I'm tempted to ask where Kerlikowske's gun is, but I don't feel like digging that hard for the joke.Same crossed my mind. :evil: Gotta keep to the high road. ;)

Ari, if you need any other recommendations for a good and honest local gunsmith, call Richard McCann at McCann Industries in Spanaway (253-537-6993) He will know who's honest (he is) in the south Puget Sound area. Mention that "Glenn in Cincinnati" told you to call him. :cool:

May 16, 2007, 07:33 PM
there is a gun smith who works at federal way discount guns, sorry can't remember his name

May 17, 2007, 11:42 AM
At the advise of some of our members I went to Numrich and ordered the parts that I needed to fix my gun. and for ALOT less then what I was quoted by one of the smiths. The gun smith at DJ's said it would be about 220-250 to fix as he stated he would need to "re time" the cylinders, etc ???? Luckily, he was going on vacation and would not be able to work on it until June 1st, lucky for me because had he taken it, I would have had him do the work. But I took another look at it and realized it was only a bad sear spring. So I ordered the spring, and upon noticing that the guy who stole it also put the wrong bullets in it (.38 S&W round instead of .38 specials) I went ahead and also ordered a new Cylinder assembly. In less than 10 minutes, and less than $60 in parts I had them swapped out and the other day I took it to the range and it is in fact in perfect running shape! Not a single hick up! I simply dropped the cylinder assembly into the gun and it worked fine, so I don't know what that gun smith was talking about having to "re time the cylinder". Sounds like snake oil to me now.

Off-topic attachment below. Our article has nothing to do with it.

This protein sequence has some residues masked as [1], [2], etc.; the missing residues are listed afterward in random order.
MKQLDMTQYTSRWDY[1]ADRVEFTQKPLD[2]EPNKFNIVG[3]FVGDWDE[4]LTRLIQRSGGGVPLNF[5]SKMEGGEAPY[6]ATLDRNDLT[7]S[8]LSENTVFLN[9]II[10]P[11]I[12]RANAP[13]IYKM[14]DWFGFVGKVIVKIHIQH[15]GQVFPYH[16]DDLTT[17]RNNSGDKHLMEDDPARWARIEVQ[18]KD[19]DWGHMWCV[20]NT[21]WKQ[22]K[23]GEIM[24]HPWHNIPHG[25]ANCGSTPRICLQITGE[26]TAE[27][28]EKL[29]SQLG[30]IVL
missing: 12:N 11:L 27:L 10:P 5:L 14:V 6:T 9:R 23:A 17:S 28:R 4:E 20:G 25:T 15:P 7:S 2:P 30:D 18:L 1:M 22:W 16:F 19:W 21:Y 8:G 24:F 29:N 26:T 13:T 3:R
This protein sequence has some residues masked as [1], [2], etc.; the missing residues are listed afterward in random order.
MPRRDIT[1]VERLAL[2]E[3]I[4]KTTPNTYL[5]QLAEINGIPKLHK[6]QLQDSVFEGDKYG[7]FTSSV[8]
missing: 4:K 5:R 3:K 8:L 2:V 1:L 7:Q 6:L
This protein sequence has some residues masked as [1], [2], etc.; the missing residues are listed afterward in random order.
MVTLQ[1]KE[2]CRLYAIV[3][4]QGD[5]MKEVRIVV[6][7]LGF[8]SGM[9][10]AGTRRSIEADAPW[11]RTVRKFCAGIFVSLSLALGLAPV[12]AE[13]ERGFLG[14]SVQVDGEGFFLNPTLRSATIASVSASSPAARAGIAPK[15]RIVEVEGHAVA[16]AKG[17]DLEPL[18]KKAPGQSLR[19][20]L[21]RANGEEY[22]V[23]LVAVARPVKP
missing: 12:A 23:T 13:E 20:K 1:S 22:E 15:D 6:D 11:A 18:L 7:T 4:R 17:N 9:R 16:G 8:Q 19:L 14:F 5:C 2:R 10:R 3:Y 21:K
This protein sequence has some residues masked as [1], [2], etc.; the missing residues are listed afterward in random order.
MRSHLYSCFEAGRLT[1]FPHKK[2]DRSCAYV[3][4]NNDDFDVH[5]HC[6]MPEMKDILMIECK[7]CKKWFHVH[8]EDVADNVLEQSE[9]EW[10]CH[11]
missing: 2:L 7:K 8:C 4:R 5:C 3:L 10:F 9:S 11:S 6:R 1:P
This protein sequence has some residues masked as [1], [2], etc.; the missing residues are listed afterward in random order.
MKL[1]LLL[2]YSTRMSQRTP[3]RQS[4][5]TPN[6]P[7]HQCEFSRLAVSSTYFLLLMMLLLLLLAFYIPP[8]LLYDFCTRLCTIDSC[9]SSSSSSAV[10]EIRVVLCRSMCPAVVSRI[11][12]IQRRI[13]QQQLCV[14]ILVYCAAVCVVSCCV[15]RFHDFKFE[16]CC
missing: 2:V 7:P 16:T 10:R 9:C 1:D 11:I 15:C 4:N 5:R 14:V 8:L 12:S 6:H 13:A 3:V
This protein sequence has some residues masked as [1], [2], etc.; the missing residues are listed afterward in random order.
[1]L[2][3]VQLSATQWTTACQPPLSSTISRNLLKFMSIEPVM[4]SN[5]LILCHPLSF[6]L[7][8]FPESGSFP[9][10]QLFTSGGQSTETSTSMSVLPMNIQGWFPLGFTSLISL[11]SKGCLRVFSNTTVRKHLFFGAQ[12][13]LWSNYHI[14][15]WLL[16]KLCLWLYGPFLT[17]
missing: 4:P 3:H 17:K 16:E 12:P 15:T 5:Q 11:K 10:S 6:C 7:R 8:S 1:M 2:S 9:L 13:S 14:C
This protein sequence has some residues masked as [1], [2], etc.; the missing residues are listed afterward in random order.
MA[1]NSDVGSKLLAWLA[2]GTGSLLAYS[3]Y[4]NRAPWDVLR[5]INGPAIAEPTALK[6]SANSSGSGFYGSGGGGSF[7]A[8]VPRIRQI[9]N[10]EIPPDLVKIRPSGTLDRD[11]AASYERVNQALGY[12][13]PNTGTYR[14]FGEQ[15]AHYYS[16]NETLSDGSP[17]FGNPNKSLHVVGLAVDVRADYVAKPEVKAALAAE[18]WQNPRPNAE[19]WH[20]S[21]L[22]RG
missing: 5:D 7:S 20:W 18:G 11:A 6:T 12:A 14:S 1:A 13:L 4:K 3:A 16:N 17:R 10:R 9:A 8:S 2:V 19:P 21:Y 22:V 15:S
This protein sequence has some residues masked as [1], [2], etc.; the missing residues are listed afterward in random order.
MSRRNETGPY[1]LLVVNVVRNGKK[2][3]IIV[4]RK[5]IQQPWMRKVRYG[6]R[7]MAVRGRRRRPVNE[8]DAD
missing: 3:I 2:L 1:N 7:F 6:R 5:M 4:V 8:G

Once again, thanks to all for the help!

Fish Miner
May 17, 2007, 12:23 PM
Can you post the finished pic's? This is a great story:)

May 17, 2007, 02:04 PM
Those CARTRIDGES you removed from the cylinder were .38S&W Shorts.

May 17, 2007, 02:36 PM
Call Ben's loan in Renton. They are a really good shop. They may be able to help.